Monday, November 17, 2008

Now that a change has come, what's next? (Part 2)


By Bro. William P. Muhammad

With the domestic priorities of an incoming Obama administration clearly focused upon the economy, healthcare reform, renewable energy and middle-class taxes, immediate issues facing the masses of Black people such as poverty related concerns and racial disparities do not rank high in the President-Elect’s national agenda.

When Mr. Obama takes his oath of office in January, the challenges facing Black people will be no different than before and our communities will face increased national and international scrutiny as the impression that the African-American has “finally arrived” is sold around the world. With the rise of America’s first Black president will come the rise of higher expectations for Black people, putting forth yet more challenges to be faced and solved.

Regarding the African-American standing in a weakening U.S. economy, our consumption oriented dollars still far exceed our production oriented dollars and the Black community remains vulnerable to higher unemployment rates, higher numbers of home foreclosures and a decline in quality of life standards. In an economy where productivity, entrepreneurship and institution building is, for the most part, rewarded, now more than ever, a change must take place in the current African-American ethos.

In the physical and mental health of the Black community, there is much dependence on an affordable healthcare system and African-Americans suffer with the highest rates of preventable diseases.

Certain cancers, high blood pressure, diabetes and HIV/AIDS rank highest among Black Americans and with an Obama administration in power, these maladies will be neither eliminated nor reduced without the Black community’s appreciation of what is in its own best interests. Such problems cannot and will not be solved by a politician, but they can be solved by personal education, enlightened religious communities and good old fashioned home training.

However, with energy probably one of the greatest issues facing the world today, the buzzword for the future is “green economy.” But what position, if any, will African-Americans hold in such an economy if our children are not adequately prepared to participate in it?

Educational statistics show that African-Americans, Latinos and Native Americans rank at the lower end of math and science scores - in both primary and secondary education - and these subjects are the keys to prosperity in a so-called “green future.” With one of Mr. Obama’s campaign pledges being to reduce America’s dependence on foreign oil, renewable energy has become one of the solutions toward alleviating this problem.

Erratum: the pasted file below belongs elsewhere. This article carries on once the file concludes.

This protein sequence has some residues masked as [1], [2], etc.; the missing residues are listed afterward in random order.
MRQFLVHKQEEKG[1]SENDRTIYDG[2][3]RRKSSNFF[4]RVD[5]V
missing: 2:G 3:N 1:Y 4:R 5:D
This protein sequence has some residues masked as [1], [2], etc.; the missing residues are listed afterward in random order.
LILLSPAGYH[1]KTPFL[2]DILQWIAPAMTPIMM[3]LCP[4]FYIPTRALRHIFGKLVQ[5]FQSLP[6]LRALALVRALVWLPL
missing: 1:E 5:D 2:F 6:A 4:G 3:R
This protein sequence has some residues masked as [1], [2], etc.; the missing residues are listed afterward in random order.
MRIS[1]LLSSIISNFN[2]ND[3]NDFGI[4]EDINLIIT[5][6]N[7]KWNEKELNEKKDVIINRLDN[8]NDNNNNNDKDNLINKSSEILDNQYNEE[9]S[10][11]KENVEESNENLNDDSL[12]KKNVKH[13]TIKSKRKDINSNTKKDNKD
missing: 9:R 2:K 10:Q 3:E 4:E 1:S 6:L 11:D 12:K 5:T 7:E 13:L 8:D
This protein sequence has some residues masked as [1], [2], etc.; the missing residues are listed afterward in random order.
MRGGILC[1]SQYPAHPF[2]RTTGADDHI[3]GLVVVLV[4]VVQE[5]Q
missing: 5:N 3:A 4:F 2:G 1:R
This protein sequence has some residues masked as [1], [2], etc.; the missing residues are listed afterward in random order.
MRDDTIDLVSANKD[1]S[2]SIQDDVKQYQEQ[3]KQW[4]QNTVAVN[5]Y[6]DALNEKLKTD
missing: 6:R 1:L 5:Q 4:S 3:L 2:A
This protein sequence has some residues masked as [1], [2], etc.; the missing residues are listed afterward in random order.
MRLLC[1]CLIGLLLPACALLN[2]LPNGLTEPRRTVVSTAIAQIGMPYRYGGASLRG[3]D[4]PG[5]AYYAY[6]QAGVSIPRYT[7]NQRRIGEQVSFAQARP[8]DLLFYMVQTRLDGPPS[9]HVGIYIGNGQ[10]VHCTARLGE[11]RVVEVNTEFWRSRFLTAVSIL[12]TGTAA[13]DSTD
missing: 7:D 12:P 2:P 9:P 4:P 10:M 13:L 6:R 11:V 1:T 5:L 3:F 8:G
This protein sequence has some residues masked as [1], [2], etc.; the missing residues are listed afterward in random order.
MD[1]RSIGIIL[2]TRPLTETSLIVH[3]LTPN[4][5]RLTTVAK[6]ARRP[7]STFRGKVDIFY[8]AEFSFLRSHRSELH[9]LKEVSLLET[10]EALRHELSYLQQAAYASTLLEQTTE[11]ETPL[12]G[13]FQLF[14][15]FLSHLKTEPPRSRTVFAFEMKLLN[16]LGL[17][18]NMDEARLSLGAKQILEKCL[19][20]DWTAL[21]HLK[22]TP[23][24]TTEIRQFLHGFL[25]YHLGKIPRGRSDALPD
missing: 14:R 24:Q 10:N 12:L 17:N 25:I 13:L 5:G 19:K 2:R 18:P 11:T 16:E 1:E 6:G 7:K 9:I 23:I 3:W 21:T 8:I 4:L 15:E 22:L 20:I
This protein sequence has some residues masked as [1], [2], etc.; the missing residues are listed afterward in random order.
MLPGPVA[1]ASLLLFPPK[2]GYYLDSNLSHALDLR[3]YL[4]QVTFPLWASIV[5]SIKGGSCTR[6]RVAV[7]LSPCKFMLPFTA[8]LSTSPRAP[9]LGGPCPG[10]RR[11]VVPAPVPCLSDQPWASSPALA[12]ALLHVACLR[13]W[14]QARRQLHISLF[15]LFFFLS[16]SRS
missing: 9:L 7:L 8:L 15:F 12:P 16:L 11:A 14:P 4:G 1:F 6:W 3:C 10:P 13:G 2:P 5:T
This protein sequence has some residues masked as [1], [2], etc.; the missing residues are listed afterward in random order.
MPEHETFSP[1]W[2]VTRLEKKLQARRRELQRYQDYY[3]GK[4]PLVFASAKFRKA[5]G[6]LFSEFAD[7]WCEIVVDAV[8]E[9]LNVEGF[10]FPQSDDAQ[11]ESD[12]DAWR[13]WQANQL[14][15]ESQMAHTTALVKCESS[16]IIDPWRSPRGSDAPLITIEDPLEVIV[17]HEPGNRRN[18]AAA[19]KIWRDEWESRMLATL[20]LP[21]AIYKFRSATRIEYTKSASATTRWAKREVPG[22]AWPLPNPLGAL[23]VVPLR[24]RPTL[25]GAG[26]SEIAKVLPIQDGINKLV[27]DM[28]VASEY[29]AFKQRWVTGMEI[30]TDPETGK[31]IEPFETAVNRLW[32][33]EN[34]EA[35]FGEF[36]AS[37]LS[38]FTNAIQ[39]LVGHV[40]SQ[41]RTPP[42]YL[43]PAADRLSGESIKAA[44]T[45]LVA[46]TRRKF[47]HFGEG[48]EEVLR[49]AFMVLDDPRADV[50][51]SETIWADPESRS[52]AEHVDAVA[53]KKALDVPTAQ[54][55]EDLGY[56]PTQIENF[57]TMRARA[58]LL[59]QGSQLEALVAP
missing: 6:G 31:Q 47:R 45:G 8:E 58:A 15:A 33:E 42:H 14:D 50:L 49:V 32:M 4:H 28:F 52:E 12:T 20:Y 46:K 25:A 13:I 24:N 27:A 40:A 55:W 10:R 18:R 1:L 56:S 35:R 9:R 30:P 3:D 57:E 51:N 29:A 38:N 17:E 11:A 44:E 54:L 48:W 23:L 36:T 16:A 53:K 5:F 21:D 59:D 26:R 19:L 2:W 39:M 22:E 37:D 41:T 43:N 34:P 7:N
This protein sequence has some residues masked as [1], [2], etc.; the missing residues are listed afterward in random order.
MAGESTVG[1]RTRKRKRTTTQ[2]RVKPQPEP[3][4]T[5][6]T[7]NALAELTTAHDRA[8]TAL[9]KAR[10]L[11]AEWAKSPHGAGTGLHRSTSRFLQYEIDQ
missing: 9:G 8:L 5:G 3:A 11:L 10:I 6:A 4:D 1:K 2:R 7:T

Requiring advanced degrees and inventions in a multiplicity of disciplines such as chemistry, engineering, agriculture, practical oceanography, physics and a myriad of other sciences, a great change must first come in the thinking of parents who wish to prepare their children for this new future. Mr. Obama may propose and lay out the mechanisms to create five million new “green economy” jobs, but only individual families can prepare their children to prosper and thrive in such a labor market.

The last eight years has placed a burden upon the shoulders of the middle-class and the promise to reduce that stress by cutting taxes for those earning less than $250,000 sounds well and good, but for the urban and rural poor this will do little to change their realities.

Leaving few opportunities available for advancement except for some form of federal service like the military or the Peace Corps, the only other realistic option for escaping poverty is education, which requires a cradle to grave respect for knowledge and understanding. Looking at the state of the American public school system; however, and the priorities of the teenaged subculture, there is much work to do, particularly among Black youth. Yet how do we inspire and motivate our young people to step up to the challenge and accept the mantle of excellence?

After many years of struggle, some Black people have become tired, if not complacent, and as a result, some have become satisfied with “just getting by.” This unfortunate attitude, fueled by decades of barriers and resistance to Black advancement, appears to have manifested itself in a form of apathy that truly undermines the national and international image of Black Americans.

Nevertheless, the election of Barack Obama to the Presidency of the United States has re-energized the hopeless among our people, but in that new spirit of hope, Black folk cannot afford to rest upon the laurels of November 4, 2008. Requiring more than the usual lip-service and the desire to be included now is the time for stepping up to the plate to claim what is rightfully ours - a dignified seat at the table with the best civilization has to offer.

However, in order to take our proper and rightful place in what is called the United States of America, we must not only create a vision for our own future, but we must also work to bring that vision into fruition. We must qualify ourselves for those future positions awaiting us and we must inspire our children to see their role in that future. The election of Mr. Obama should prove to the world that an intelligent Black man can make a place for himself in any civilization, and his campaign should likewise serve as a sign that nothing can keep us from success. If we are willing to endure the trials necessary to see any challenge through, now that change has come, we know what we must do for ourselves, our families and our people.

Brother William P. Muhammad is a graduate of the University of Texas at El Paso and an author.

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